I really don’t like to admit this, but in the beginning, I didn’t have a photography contract for my client projects. But, eventually I took the time to get this in place for my business. My advice is not to wait on this. Contracts help outline the expectations and deliverables for your photo shoots, protect the use of your valuable images and ensure that you will be paid for your work. Be sure to use a contract for all of your client projects so you are protected.

If you’re not sure where to start with getting a legal contract, I recommend checking out Legalpreneur or The Law Tog.

7. Set Up A Business Checking & Savings Account

I highly recommend setting up a separate checking and savings account for your business. This will help you track your business finances separately from your personal finances and it will make tax time soooo much easier as well.

8. Get Bookkeeping Software

In the beginning, I was tracking my business finances through a google excel sheet. This was way too time consuming and it was easy to make mistakes. I highly recommend getting bookkeeping software to help you keep track of your business’s profits and losses.

I use Quickbooks Online for my bookkeeping. It allows you to connect your business checking, business savings and business credit card in one spot so you can easily track your spending and earnings. You can upload images of your receipts (less paper to hang on to) and categorize your business expenses so you’re nice and organized. There is a monthly fee to use the software, but it’s worth it to keep your finances organized.

Skillshare has a great online tutorial with an great introduction to Quickbooks Online – so check it out when you get time.

9. Figure Out Your Business Expenses

Once you start operating as a business, you’ll need to figure out what your business expenses are each month. Your business expenses may fluctuate, but having a general idea of how much it costs you to be in business will help you figure out your pricing model as a photographer.

Your business expenses can be written off, which is why it’s so important to keep track of them. For example, if you earn $50,000, but have $15,000 of eligible business expenses, you will only be taxed on $35,000. Think of your business expenses as everything you need to run your business.

Some examples of business expenses are:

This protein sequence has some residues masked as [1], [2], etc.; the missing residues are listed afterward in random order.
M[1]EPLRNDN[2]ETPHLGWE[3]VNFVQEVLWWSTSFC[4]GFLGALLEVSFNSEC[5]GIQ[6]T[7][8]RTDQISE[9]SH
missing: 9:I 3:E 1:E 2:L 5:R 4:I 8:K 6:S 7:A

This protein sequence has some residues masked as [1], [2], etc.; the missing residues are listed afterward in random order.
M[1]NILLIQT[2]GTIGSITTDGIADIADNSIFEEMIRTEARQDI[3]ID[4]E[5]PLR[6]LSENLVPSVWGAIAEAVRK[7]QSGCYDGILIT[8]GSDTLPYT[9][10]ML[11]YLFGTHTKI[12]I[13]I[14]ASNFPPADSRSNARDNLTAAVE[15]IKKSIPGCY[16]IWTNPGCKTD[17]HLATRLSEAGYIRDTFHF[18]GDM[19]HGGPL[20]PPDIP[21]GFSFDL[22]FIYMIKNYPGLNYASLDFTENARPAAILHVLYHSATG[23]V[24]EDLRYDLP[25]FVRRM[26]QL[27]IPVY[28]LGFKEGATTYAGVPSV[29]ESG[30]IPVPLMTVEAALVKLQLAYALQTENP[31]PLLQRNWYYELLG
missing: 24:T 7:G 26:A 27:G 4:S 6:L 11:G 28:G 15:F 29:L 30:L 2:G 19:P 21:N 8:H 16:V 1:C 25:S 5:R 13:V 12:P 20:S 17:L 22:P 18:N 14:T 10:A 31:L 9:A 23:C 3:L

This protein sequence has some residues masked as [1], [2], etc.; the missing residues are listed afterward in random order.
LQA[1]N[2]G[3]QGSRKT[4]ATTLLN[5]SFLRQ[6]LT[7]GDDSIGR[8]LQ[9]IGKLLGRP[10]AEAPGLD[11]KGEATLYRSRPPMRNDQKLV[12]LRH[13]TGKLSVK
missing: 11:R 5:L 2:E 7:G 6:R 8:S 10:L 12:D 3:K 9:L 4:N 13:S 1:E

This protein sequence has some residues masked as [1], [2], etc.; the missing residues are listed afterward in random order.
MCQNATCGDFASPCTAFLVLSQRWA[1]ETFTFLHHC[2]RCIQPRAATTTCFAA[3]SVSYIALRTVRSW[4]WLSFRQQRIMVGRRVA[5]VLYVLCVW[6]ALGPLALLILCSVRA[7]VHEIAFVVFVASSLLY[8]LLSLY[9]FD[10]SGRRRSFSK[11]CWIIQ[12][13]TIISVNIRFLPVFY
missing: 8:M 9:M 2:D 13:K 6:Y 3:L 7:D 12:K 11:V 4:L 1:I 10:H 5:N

• Camera Gear & Equipment
  • Editing Software
  • Utilities (internet, cell phone, etc)
  • Business insurance
  • Website Hosting
  • Bookkeeping Software

If you’re not sure about what counts as a business expense, definitely discuss this with your accountant.

10. Figure Out Your Pricing

Figuring out your pricing can be a very tricky topic for photographers. There isn’t a one-price-fits all approach with food photography and I kept trying to figure out that “universal number.”

So, how do you figure out your pricing?

The way to figure out your pricing is to get to know your numbers by thinking about the following things:

  1. Business expensesWhat does your business cost you each month?
  2. Personal expensesWhat do you need to pay yourself each month?
  3. What is your “desired” annual income after taxes?
  4. How often do you want to be working?
  5. What should you roughly charge per photo shoot to support numbers 1 – 4?

11. Launch A Good Website

Having a website is very important for your photography business, because in a way, it’s a description of your photography business. Everyone is online and potential clients will always want to check out your website to see your work and see what you offer.

I currently use Tonic Site Shop & ShowIt for my website (and my blog) and it has been one of the best decisions I’ve made for my business. Not only is my website beautiful, but I was able to learn more about SEO-friendly keywords and add them throughout my site with ease. This helps my website rank in online food photography searches. It also means that my website has become my number one marketing tool for my photography business.

If you’re looking to start (or improve) your business website, use my code: REGANSENTME for 15% off your template purchase.


12. Figure Out Your Marketing Plan

Getting clients is obviously an important part of being a photographer and how you decide to market yourself is going to help you get them.

How do you plan to connect with the clients that will be the right fit for you?

The main tools I use to market my photography business are my website, Pinterest, LinkedIn and email subscribers. I don’t invest my time or money in printed materials, cold calls or hustle to networking events or portfolio reviews. I like to keep it simple, budget-friendly and less exhausting so I can save my time and energy for the studio.


If you’ve made it this far in the post, congrats!! I know this was a lot of information to take in about starting a business in photography. It can be a really exciting time, but it can also be an overwhelming process to start thinking like a business person, not just a creative person. I hope this post helps you get started. Reach out with questions anytime!

Cheers to entrepreneurs!